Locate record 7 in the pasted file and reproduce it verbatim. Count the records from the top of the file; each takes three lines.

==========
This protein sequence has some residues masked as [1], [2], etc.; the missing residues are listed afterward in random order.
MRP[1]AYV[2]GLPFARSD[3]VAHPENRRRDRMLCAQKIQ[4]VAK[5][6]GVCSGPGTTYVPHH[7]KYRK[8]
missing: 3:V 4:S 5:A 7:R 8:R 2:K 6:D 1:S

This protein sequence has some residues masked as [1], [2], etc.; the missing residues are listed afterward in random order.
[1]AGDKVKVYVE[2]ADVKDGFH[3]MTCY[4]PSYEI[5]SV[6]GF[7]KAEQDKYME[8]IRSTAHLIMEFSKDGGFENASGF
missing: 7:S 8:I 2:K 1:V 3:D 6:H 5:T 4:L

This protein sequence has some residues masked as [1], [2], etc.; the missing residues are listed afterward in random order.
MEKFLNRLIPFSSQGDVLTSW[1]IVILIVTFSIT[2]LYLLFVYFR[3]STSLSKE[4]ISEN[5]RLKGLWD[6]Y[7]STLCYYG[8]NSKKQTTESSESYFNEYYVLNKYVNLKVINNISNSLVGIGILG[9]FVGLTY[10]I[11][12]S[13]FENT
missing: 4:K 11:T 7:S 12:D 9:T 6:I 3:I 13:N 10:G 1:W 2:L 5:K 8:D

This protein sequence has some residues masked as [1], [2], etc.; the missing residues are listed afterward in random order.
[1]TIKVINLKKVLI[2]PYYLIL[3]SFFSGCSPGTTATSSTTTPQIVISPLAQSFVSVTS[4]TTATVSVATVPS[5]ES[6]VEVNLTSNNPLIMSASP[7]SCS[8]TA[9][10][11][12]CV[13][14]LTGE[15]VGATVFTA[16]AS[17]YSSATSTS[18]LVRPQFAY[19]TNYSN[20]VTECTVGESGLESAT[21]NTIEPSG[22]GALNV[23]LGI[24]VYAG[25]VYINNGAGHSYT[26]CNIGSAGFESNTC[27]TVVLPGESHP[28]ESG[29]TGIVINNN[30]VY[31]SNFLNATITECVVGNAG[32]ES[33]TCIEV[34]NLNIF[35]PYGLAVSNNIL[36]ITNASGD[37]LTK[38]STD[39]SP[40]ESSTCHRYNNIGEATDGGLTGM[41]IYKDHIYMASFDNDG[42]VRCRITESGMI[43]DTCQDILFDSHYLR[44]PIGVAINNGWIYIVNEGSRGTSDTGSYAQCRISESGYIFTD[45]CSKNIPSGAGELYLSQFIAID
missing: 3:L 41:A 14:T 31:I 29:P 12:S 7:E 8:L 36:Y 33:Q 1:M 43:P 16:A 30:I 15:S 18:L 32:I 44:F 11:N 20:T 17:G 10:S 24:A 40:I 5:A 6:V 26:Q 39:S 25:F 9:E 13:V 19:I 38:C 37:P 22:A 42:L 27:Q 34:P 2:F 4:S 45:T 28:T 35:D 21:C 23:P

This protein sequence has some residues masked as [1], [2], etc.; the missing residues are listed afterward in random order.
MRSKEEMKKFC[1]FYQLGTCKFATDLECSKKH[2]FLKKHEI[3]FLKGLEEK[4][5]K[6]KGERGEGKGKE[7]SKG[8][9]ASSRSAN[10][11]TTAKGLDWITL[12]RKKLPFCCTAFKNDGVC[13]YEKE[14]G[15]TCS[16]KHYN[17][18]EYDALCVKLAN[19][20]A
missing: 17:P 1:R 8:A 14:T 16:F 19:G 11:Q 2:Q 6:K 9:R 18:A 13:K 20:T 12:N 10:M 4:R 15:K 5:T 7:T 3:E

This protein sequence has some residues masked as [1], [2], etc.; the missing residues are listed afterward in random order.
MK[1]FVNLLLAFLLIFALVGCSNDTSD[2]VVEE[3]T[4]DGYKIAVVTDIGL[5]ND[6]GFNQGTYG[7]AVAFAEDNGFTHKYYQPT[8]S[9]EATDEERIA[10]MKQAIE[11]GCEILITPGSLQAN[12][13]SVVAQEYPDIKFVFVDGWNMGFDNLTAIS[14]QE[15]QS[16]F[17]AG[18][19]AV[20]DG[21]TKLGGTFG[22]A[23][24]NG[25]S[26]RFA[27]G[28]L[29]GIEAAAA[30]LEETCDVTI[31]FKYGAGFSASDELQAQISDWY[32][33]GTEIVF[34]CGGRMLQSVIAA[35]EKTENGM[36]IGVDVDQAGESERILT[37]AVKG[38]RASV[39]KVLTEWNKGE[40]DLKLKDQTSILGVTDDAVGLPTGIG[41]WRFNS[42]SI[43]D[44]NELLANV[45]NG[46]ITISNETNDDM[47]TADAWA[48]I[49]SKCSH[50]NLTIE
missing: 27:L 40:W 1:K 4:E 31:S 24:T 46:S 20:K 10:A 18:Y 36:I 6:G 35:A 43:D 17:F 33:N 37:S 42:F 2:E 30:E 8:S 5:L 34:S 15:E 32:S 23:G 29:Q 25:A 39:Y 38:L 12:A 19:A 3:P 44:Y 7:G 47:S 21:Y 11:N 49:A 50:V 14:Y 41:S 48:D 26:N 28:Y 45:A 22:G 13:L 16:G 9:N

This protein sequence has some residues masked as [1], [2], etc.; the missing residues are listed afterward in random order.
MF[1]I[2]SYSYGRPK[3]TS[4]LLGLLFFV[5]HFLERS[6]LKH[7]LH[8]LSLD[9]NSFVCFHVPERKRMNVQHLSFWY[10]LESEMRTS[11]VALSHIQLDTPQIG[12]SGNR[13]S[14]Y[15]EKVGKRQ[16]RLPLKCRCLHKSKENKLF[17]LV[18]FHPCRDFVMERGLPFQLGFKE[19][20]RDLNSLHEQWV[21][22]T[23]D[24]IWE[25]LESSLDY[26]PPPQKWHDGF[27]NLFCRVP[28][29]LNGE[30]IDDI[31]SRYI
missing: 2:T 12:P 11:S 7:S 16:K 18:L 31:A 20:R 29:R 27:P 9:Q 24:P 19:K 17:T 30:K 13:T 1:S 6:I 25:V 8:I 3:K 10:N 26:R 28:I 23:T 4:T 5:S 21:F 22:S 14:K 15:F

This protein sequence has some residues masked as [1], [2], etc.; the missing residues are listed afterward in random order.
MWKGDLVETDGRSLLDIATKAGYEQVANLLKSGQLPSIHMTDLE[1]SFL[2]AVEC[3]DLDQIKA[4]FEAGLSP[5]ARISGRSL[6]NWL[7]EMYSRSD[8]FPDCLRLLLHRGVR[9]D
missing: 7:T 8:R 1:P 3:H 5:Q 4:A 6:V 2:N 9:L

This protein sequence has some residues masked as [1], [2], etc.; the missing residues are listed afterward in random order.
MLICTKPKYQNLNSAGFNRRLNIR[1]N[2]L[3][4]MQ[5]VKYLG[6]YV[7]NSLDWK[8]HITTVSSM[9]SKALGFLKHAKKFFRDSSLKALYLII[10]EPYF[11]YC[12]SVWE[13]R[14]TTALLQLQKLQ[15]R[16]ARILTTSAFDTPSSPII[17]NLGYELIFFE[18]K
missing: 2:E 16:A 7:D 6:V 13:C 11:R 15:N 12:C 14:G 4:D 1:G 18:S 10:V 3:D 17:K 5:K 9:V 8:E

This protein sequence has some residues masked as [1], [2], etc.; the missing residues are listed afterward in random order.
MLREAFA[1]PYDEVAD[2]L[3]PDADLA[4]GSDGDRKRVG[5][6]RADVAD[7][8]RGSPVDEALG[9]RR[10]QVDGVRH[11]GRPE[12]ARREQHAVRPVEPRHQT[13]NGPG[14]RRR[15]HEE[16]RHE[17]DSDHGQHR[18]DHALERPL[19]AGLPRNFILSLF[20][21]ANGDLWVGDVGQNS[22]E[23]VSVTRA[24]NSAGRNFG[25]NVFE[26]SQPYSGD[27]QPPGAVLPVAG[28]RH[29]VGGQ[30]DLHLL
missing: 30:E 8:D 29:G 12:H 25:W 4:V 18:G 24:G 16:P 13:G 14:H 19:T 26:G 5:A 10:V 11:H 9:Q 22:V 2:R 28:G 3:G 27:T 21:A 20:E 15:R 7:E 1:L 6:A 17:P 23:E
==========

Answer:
This protein sequence has some residues masked as [1], [2], etc.; the missing residues are listed afterward in random order.
MF[1]I[2]SYSYGRPK[3]TS[4]LLGLLFFV[5]HFLERS[6]LKH[7]LH[8]LSLD[9]NSFVCFHVPERKRMNVQHLSFWY[10]LESEMRTS[11]VALSHIQLDTPQIG[12]SGNR[13]S[14]Y[15]EKVGKRQ[16]RLPLKCRCLHKSKENKLF[17]LV[18]FHPCRDFVMERGLPFQLGFKE[19][20]RDLNSLHEQWV[21][22]T[23]D[24]IWE[25]LESSLDY[26]PPPQKWHDGF[27]NLFCRVP[28][29]LNGE[30]IDDI[31]SRYI
missing: 2:T 12:P 11:S 7:S 16:K 18:L 31:A 20:R 29:R 27:P 9:Q 24:P 19:K 17:T 30:K 13:T 1:S 6:I 25:V 8:I 3:K 10:N 26:R 28:I 23:T 4:T 5:S 21:F 22:S 14:K 15:F